My first attempt at rehab wasn’t very successful. I really thought that I was ready, and most of my drinking friends (actually, those were my only kind of friends) told me that it would be a good idea if I drank a little less. “What harm could a little rehab be, maybe you could learn how to drink right?” they said.
I wasn’t sure what to expect, but I got my kids taken care of and I checked myself in. Are you kidding me, 30 days? “You can leave any time that you want, but we strongly recommend that you stay the 30 days” I was told.
The intake process was fun for me; I liked to answer questions and I was an expert at embellishing and added drama for attention. If they got to know me, maybe they could tell me what’s wrong and fix me.
The place reeked of stale alcohol and I wondered what had I got myself into. For three days in detox, I watched old men in bathrobes chain smoke, drink instant coffee, read musty paperback books, or sit around and do nothing; nobody looked like they felt very good, including myself. I thought I learned a few things during my stay, but I hardly paid attention…at the meetings they kept saying the word God…a word and concept I didn’t understand.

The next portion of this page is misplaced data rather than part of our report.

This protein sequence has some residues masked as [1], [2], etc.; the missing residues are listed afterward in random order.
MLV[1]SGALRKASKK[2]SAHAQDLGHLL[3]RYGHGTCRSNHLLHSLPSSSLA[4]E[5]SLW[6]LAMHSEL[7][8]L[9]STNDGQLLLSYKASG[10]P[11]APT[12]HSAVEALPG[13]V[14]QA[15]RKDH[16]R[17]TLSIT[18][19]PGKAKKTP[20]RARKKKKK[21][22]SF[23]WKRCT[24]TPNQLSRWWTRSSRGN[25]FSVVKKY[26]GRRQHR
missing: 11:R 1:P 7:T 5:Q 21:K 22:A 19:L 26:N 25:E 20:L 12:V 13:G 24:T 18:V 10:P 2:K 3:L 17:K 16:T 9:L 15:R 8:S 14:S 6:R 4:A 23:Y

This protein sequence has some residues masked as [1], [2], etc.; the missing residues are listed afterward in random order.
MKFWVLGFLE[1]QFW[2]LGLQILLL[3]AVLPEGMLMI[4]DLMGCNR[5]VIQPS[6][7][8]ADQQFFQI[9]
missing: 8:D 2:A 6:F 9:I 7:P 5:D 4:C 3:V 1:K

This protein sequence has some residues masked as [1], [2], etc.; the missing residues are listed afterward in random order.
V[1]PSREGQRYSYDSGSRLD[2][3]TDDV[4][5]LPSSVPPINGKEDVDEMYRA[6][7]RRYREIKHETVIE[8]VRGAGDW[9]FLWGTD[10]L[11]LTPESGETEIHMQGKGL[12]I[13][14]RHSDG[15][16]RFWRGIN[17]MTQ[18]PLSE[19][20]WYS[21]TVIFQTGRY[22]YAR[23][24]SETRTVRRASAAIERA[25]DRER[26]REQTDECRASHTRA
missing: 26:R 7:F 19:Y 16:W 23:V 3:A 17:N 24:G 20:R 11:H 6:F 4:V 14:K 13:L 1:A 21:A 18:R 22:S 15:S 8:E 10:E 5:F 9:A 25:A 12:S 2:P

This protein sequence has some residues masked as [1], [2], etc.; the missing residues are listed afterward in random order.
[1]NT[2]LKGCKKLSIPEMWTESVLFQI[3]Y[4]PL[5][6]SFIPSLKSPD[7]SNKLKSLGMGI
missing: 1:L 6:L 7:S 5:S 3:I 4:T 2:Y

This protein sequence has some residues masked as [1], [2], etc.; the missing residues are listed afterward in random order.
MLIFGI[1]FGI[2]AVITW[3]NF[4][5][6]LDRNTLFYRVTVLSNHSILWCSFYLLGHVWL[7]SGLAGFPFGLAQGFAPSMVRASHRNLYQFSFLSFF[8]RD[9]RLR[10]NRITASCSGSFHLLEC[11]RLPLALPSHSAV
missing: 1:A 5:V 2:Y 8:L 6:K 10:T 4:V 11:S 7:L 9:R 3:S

Thirty days whizzed by and my magic cure was to take antibuse, a drug that would make me violently sick after consuming any alcohol. My friends drove up to the front door; I was excited to be going home.
The first thing I saw was a case of beer on the back seat and a couple of bottles of vodka. The car reeked of pot; they had already been smoking on the way over. “Grab a beer, make a drink.” they urged.
“But I can’t drink, I already took antibuse this morning, and it’ll make me sick if I drink… how could you guys do this to me?” I whined.
“I have pills” my friend said, and then a lot of really bad things happened.
The party in the cemetery went on into the afternoon, but it started to get dark so we went home to continue there, or so I was told.
The next memory I had was waking up on the couch to an empty house; I wondered where everyone had gone, but I had to let that thought go because I knew with absolute certainty that I was dying. They say you know when it’ll happen…and they’re right. I rolled off of the couch and crawled to the kitchen to get the phone… the black rotary phone that was on the kitchen counter. The vision of my face inches from the receiver on the floor and remembering the slow motion of my fingers desperately trying to push the numbers 9…1…1… still haunts me in my dreams.
I was surprised to see that it was daylight when the paramedics came and struggled to get the gurney with me on it down the narrow cement apartment stairs. I thought it was nighttime, weren’t we just having a party in the cemetery?
“What did you take? They seemed urgent with their question. “You better hurry, or we’re gonna have to put a tag on her toe” he said to his partner. I heard the high pitched wail of sirens. “We’re losing her.”
I’m dreaming, I thought, as I watched from the ceiling of the hospital while a doctor pumped vigorously on my chest. I took a trip down the corridor to the light, but was turned around and sent back. I guess I still had some things left in my life to do…..